Can grow to a height of 250mm





Rattle beaks

Lyperanthus serratus

Is the single Western Australian species of the Lyperanthus genus

Rattle beaks were named in 1840

Can grow to a height of 500mm

We have now reached the gravel pit so drive across this to the track leading to the granite outcrop named Boyatup hill. Back in August we found loads of Pink bunny orchids and Blue beards, plus other orchids in smaller numbers. Let’s see what is now in flower. The following photos are of the orchids found in the area which was burnt by last summers bushfire.



Red beaks



Pyrorchis nigricans



Granite china orchid

Cyanicula nikulinskyae

One of the 8 species in the Gemmata complex of the Cyanicula genus found in Western Australia

Granite china orchid was named in 2000

Can grow to a height of 130mm







White mignonette orchid

Microtis alba

One of the 10 species found in Western Australia

White mignonette orchid named in 1810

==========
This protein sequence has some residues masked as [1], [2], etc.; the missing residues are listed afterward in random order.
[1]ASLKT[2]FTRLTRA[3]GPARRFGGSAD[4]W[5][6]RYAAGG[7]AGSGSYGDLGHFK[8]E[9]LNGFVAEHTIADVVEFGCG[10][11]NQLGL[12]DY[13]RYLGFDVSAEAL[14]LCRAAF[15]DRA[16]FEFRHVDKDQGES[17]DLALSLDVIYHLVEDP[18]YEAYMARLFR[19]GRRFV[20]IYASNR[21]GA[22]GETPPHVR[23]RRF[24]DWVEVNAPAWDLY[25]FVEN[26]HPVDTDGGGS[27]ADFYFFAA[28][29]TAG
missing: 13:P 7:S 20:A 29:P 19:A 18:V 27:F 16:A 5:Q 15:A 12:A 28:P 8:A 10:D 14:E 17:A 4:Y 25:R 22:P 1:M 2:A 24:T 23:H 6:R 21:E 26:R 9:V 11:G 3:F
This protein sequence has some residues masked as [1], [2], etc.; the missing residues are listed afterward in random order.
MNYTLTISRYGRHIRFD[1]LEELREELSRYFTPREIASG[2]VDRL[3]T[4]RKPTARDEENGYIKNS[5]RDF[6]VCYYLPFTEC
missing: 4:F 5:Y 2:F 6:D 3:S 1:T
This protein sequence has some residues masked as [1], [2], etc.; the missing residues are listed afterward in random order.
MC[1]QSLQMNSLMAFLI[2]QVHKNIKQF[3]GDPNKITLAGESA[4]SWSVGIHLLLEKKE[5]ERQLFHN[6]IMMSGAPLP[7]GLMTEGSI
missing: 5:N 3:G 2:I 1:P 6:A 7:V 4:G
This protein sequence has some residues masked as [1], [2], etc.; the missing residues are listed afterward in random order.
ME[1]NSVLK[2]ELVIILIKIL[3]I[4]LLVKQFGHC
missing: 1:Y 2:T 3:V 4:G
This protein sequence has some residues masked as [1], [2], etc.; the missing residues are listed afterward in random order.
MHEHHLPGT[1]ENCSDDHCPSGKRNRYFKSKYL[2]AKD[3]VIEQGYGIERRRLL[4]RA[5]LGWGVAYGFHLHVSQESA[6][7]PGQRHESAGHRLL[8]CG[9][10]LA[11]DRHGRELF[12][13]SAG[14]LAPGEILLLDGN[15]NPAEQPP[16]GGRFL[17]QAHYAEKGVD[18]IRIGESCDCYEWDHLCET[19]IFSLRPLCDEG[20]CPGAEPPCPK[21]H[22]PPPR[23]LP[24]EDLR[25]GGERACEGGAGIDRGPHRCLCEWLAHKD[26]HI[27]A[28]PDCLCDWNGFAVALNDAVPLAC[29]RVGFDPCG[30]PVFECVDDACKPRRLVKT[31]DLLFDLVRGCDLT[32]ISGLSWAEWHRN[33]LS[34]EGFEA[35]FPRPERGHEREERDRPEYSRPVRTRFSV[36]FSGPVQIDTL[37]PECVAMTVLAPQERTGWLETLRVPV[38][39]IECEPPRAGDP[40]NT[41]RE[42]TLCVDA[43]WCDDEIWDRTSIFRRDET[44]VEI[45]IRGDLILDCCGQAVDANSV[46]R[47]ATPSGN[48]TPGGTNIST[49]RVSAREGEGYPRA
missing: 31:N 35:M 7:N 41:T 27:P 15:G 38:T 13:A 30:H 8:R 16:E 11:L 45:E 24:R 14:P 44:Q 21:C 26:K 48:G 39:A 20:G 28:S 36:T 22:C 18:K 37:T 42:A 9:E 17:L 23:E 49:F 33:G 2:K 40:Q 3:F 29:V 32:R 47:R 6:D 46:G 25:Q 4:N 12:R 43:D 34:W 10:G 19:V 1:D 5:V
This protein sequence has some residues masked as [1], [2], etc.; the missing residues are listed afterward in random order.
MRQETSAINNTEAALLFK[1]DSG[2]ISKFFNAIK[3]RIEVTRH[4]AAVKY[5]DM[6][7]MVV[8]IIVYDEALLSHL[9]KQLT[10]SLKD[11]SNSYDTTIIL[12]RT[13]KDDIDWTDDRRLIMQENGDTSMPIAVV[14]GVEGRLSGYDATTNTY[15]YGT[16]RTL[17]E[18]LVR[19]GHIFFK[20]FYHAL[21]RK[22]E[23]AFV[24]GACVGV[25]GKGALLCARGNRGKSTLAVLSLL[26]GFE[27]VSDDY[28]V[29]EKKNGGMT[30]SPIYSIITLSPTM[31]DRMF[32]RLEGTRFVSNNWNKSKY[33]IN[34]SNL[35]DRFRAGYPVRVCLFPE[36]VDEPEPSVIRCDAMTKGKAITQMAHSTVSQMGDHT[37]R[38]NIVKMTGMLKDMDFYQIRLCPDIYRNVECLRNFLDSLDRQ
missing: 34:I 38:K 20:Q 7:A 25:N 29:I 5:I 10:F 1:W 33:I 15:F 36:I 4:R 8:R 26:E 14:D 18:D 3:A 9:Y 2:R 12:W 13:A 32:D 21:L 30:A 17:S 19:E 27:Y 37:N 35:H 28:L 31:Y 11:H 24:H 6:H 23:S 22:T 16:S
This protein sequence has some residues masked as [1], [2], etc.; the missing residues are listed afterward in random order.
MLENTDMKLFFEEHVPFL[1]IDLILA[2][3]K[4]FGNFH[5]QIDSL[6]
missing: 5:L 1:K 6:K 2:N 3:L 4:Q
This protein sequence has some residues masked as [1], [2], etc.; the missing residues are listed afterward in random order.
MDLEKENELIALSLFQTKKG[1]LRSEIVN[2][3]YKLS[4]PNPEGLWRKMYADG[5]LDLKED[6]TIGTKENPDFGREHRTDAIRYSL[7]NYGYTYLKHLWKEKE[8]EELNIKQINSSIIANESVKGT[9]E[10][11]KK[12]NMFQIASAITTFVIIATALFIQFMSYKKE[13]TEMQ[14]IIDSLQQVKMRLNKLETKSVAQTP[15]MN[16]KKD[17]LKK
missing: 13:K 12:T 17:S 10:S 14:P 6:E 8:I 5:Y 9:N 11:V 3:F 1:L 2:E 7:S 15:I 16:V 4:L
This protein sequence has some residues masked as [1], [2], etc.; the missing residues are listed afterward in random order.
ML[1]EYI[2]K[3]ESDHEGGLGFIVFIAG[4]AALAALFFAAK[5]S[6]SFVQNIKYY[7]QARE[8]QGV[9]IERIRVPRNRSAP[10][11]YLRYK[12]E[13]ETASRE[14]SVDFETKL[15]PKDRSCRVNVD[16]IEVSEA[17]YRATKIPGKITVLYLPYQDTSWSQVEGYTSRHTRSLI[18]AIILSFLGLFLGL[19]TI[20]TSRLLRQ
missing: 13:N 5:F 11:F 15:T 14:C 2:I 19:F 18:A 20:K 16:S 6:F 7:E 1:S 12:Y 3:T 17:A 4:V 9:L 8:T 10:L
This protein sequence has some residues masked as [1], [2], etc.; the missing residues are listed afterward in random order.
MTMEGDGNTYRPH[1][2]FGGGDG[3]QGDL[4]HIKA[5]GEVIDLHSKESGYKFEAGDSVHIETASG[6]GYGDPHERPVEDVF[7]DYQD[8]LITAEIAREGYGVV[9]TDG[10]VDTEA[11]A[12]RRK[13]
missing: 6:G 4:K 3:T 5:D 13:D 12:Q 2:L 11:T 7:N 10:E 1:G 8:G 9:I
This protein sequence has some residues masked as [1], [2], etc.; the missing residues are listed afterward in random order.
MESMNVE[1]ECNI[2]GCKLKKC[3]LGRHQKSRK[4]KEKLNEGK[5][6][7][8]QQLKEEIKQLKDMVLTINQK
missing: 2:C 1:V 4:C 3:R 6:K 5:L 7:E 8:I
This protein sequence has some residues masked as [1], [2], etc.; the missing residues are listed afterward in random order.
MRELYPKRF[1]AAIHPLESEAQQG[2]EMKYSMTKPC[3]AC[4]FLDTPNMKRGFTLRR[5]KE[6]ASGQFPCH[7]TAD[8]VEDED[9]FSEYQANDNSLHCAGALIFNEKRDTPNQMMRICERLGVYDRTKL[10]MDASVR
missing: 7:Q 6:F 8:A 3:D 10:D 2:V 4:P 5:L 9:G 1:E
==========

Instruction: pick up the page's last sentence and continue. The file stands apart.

Can grow to a height of 600mm




Tall leek orchid

Prasophyllum elatum

One of the 16 species in the Elatum complex of the Prasophyllum genus found in Western Australia

Tall leek orchid was named in 1810

Can grow to a height of 1200mm




Pointing spider orchid

Caladenia exstans

One of the 9 species in the Falcata complex of the Caladenia genus found in Western Australia

Pointing spider orchid was named in 2001

Can grow to a height of 450mm




Zebra orchid

Caladenia cairnsiana

One of the 2 species in the Cairnsiana complex of the Caladenia genus found in Western Australia

Zebra orchid was named in 1869

Can grow to a height of 400mm

Pink candy orchid

Caladenia hirta subsp. rosea

One of 2 subspecies in the Hirta complex of the Caladenia genus in Western Australia

Pink candy orchid was named in 2001

Can grow to a height of 250mm

Hypochromic variant






Cowslip orchid

Caladenia flava subsp. flava

Rabbit orchid

Leptoceras menziesii

Is the only member of the genus Leptoceras

Rabbit orchids were named in 1810 and placed in the Caladenia genus before being moved into the monotypic genus Leptoceras in 1840.

Can grow to a height of 300mm




Common bee orchid




Diuris decrementa